/ 26 April 2008

No majority for Mugabe in recount

President Robert Mugabe’s party has failed to secure control of Zimbabwe’s Parliament in a partial recount of the March 29 election, results showed on Saturday, handing the ruling party its first defeat in 28 years.

Results of a parallel presidential poll have not been released and Mugabe has been preparing for a run-off against Morgan Tsvangirai, leader of the opposition Movement for Democratic Change (MDC).

Tsvangirai says he won outright and his party has rejected both the recount and any run-off.

For the first time since Zimbabwe’s independence from Britain in 1980, the MDC wrested a parliamentary majority from Mugabe’s Zanu-PF in the election, triggering a recount of 23 out of 210 constituencies.

The Zimbabwe Electoral Commission said that in the 14 out of 23 seats recounted so far, the original results were confirmed.

The commission had ordered the recount after Zanu-PF accused election officials of taking bribes to undercount votes for Mugabe and his ruling party and committing other electoral fraud. A number of election officials have been arrested.

To win back a parliamentary majority, the ruling party needed to win nine more seats than it did in the first count. Only nine are left to be counted — but Zanu-PF already won three of those in the first count.

Delays in the recount and in announcing the presidential result have brought growing international pressure on Mugabe (84) and stoked fears of vote-rigging and bloodshed in a country suffering an economic collapse.

”This recount was a charade and a flawed process. The attempt was to reverse the will of the people and we rejected the recount from the onset. But I can confirm that our earlier majority has been reconfirmed according to information we are receiving,” said MDC spokesperson Nelson Chamisa.


On Friday, Mugabe resorted to strong measures used in the past to keep the opposition in check, in what Human Rights Watch said was a stepped up ”campaign of organised terror and torture against opposition activists and ordinary Zimbabweans”.

The government denies it is waging a violent campaign.

Armed riot police raided the MDC’s headquarters and detained scores of people in the toughest measures against the opposition since the disputed elections.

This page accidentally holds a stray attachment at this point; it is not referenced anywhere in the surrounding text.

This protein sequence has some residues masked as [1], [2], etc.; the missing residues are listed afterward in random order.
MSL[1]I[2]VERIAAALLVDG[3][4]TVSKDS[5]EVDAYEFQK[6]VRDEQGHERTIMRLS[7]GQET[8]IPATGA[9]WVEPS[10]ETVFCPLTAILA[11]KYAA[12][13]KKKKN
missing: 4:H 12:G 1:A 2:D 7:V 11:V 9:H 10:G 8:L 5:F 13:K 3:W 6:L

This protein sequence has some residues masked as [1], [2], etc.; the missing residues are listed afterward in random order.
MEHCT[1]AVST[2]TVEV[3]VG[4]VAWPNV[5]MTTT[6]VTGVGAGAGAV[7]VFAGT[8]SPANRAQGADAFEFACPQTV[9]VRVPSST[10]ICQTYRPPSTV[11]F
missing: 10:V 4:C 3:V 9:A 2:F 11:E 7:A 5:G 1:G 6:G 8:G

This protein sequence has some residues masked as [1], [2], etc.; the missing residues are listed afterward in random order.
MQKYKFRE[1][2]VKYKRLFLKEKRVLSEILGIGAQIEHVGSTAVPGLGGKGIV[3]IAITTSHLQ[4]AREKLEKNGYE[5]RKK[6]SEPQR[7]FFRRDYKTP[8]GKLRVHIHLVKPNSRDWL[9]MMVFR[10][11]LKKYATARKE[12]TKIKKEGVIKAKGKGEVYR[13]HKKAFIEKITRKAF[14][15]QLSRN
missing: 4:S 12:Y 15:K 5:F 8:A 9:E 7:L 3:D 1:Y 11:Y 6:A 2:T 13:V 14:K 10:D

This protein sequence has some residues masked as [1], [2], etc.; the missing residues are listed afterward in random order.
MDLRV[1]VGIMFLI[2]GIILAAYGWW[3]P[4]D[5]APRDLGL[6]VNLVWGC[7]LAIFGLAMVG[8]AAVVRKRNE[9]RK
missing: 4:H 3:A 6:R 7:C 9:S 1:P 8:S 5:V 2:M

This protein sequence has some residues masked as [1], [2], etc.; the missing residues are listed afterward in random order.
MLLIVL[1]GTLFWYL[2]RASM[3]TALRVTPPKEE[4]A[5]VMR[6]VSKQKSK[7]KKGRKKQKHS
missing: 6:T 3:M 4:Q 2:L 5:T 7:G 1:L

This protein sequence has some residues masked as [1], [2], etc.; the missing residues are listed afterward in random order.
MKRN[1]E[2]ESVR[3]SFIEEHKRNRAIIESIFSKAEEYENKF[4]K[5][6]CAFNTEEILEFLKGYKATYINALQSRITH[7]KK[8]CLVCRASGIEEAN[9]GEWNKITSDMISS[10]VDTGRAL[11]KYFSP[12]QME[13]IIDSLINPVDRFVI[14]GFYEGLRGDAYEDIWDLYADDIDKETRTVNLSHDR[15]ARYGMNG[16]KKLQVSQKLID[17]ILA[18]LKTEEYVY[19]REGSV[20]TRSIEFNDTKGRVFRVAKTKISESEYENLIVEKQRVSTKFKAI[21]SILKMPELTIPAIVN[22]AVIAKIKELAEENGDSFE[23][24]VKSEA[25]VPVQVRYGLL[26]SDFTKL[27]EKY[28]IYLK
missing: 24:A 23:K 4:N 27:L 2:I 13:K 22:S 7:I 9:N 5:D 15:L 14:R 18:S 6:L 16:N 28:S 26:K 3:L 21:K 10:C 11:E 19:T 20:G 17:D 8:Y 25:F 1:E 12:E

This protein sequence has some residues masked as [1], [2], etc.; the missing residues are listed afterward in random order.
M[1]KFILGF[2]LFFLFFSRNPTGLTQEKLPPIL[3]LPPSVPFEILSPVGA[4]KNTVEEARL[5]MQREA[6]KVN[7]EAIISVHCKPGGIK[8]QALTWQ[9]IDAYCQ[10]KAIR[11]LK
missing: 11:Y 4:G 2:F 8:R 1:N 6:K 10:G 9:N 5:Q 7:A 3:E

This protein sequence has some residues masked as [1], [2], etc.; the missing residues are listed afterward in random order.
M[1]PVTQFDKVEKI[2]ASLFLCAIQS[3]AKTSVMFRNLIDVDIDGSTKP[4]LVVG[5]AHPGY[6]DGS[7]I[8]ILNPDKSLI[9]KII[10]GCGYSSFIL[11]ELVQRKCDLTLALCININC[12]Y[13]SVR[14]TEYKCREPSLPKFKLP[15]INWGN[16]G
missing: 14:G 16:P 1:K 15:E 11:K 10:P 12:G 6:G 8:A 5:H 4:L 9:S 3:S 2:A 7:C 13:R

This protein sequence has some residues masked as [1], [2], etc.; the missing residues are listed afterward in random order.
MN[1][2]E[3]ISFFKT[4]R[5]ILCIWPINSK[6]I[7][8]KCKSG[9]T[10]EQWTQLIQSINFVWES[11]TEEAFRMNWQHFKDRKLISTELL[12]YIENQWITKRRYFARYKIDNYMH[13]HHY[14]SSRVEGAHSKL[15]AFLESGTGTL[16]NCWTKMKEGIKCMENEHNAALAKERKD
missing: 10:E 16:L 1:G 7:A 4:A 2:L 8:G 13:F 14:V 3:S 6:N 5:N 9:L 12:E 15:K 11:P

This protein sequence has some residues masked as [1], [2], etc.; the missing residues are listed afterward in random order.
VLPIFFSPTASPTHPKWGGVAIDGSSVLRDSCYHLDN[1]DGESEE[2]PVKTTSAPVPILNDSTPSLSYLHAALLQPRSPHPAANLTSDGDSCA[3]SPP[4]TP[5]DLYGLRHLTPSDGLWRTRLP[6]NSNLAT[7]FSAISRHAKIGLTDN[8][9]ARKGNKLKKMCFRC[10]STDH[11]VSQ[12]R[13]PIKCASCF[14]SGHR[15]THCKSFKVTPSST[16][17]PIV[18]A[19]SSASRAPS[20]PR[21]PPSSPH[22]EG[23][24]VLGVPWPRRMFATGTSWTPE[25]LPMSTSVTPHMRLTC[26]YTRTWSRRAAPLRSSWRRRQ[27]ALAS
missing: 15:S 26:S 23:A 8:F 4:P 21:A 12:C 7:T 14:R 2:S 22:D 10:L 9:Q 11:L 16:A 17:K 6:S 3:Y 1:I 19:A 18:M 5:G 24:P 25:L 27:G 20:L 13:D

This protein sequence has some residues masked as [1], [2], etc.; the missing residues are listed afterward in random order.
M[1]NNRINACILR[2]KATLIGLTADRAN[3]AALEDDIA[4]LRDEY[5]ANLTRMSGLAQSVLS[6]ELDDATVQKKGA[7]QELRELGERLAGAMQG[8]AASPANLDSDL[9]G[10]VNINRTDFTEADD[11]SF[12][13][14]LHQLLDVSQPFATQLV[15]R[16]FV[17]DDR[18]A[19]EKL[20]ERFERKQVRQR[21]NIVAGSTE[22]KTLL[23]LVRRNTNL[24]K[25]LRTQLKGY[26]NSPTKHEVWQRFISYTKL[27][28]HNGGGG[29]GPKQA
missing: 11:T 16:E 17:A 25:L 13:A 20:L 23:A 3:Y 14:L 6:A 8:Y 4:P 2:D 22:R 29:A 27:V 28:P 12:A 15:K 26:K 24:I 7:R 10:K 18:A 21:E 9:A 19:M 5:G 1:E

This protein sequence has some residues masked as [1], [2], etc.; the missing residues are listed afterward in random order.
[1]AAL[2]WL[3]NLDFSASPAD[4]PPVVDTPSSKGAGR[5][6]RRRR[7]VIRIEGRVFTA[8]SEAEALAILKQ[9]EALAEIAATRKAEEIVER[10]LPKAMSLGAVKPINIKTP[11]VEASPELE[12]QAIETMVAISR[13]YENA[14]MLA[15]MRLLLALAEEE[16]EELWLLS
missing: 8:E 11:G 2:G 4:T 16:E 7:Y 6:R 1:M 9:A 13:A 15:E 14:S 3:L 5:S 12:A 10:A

The MDC said those detained included supporters who had sought refuge with them after fleeing various parts of the country ”where the regime has been unleashing brutal violence”.

Police spokesman Wayne Bvudzijena said 215 people had been arrested in the raid, and no one had been charged yet.

”We have released the elderly and women with babies. There are about 30 of them. We are still doing profiles for the others and checking with their provinces on whether they have committed any crimes there,” he said.

The Zimbabwe Association of Doctors for Human Rights said 62 people had come in for treatment over three days, some with broken limbs and one with an axe wound at the back of his head.

Former colonial power Britain, which Mugabe blames for Zimbabwe’s troubles, has called for an arms embargo and requested a United Nations Security Council meeting on the crisis.

Britain said it deplored the escalating violence in Zimbabwe and called for a United Nations mission to inspect human rights abuses. Prime Minister Gordon Brown said Britain would step up diplomatic efforts ahead of the Security Council meeting.

South Africa’s UN envoy Dumisani Kumalo said someone from the UN secretariat would brief the 15-nation council, probably on Tuesday, on developments in Zimbabwe.

The Western diplomat on the council said any action in the form of a statement or resolution was unlikely. But the meeting would be useful in increasing pressure on Mugabe.

Mugabe, a hero of the independence struggle, accuses the opposition of conspiring with Western critics to end his almost three decades in power, which began with high hopes that Zimbabwe would become an African model of democratic and economic success.